Background Leishmaniasis is a parasitic disease prevalent in countries of the Mediterranean area.
Objectives The potential role of Leishmania as the aetiological factor for cutaneous granulomatous lesions in a series of patients from a Western Mediterranean area was evaluated. The practical usefulness of Leishmania-specific polymerase chain reaction (PCR) amplification and immunohistochemical techniques in skin biopsy specimens was assessed.
Methods Twenty-five skin biopsies diagnosed as nonspecific granulomatous dermatoses were included in the study. A panel of histopathological features was blindly evaluated by two independent observers. Only those cases showing nondiagnostic clinicopathological features and lacking demonstrable microorganisms after bacteriological, mycological or mycobacteriological cultures and specific stains (Ziehl–Neelsen, Giemsa, Gram, periodic acid–Schiff stains) were finally selected. Quantitative real-time PCR was performed in all selected samples. In available samples, immunohistochemical detection of specific Leishmania spp. antigens was also performed.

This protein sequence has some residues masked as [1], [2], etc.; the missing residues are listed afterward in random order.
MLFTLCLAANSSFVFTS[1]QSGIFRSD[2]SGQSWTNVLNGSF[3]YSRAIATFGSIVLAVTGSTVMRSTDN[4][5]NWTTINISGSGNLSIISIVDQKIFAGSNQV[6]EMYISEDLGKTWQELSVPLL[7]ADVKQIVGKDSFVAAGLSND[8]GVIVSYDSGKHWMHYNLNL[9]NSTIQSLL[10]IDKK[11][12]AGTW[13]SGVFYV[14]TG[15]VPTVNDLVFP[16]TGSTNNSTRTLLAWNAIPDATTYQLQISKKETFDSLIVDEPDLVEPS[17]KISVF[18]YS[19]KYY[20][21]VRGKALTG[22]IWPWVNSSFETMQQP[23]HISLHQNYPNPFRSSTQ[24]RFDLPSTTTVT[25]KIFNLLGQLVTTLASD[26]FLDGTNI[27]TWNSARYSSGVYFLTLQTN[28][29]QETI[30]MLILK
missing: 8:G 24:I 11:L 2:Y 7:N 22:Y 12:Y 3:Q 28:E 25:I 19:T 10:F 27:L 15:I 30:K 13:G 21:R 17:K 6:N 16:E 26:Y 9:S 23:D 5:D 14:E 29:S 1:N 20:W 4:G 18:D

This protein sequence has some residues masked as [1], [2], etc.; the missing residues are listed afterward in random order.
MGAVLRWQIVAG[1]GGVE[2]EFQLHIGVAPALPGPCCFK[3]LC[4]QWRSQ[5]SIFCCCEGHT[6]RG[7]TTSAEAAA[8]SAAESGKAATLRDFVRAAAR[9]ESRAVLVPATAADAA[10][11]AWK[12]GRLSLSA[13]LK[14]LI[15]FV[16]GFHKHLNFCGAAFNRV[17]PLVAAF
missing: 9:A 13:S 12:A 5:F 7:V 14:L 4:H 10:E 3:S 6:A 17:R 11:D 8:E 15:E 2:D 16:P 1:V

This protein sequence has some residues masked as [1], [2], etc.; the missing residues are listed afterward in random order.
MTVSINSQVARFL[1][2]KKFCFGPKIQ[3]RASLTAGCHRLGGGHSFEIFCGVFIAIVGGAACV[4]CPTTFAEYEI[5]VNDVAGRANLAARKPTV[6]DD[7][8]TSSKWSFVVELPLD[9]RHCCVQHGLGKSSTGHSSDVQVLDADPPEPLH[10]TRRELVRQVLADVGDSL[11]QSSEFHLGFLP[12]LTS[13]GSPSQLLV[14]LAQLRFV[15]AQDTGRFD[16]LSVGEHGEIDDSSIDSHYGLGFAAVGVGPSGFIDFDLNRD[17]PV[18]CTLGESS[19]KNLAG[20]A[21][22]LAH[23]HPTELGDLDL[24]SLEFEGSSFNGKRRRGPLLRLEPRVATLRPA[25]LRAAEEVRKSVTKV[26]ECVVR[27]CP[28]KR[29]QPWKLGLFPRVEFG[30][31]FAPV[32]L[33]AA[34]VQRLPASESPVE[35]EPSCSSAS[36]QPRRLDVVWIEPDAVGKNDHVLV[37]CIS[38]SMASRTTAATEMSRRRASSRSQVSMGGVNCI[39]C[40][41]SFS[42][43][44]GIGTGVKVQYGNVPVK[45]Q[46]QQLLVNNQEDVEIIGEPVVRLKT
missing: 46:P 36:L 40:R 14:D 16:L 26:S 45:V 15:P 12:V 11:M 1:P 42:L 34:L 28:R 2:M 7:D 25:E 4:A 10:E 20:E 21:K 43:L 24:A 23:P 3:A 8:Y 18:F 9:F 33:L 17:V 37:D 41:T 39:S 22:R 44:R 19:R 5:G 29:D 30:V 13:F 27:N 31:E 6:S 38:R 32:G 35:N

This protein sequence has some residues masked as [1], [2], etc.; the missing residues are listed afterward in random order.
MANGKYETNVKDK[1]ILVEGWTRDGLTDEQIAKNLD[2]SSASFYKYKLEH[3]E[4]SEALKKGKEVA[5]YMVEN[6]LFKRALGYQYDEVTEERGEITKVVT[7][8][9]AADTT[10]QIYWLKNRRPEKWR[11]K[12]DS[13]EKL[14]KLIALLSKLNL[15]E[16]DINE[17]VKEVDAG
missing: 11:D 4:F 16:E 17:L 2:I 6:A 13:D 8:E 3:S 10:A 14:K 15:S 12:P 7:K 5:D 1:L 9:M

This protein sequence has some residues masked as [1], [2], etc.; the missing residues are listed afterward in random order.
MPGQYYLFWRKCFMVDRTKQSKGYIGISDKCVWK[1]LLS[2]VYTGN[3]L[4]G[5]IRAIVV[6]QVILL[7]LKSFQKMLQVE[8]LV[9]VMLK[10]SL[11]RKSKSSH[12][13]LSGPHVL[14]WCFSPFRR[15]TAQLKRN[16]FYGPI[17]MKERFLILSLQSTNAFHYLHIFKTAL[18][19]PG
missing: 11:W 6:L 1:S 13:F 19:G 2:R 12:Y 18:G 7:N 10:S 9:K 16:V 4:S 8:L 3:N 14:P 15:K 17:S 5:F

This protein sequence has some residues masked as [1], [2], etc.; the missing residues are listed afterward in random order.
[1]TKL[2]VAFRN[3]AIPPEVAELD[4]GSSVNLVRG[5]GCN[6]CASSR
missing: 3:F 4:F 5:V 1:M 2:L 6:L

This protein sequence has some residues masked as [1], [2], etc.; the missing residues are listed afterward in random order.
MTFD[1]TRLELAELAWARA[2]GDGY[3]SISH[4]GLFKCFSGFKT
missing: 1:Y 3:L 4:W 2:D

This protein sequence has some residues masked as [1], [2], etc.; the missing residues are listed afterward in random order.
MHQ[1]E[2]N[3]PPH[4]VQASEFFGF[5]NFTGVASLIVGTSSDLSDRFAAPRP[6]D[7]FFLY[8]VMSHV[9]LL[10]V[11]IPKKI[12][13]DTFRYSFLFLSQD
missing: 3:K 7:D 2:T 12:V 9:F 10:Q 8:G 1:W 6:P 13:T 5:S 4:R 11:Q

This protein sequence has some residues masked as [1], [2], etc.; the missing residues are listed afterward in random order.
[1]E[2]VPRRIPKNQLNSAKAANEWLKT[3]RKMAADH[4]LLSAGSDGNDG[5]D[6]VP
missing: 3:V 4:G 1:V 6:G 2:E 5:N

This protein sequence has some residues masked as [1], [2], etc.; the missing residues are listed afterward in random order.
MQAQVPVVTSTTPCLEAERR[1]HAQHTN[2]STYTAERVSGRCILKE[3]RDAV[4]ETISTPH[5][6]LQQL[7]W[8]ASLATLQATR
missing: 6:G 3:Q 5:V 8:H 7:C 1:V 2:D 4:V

Results From the selected 25 biopsies, Leishmania spp. DNA was detected by real-time PCR in 13 cases. In seven of eight PCR-positive cases the presence of a varying density of amastigotes could also be demonstrated immunohistochemically.
Conclusions Leishmania infection seems to be an important aetiological factor in cutaneous granulomatous lesions showing nondiagnostic features in endemic areas. In such areas, Leishmania-specific PCR amplification and/or immunohistochemical studies may be useful diagnostic tools. These techniques may be specifically indicated in the evaluation of patients showing nonspecific granulomatous inflammatory infiltrates of unknown aetiology lacking the histopathological evidence of parasites.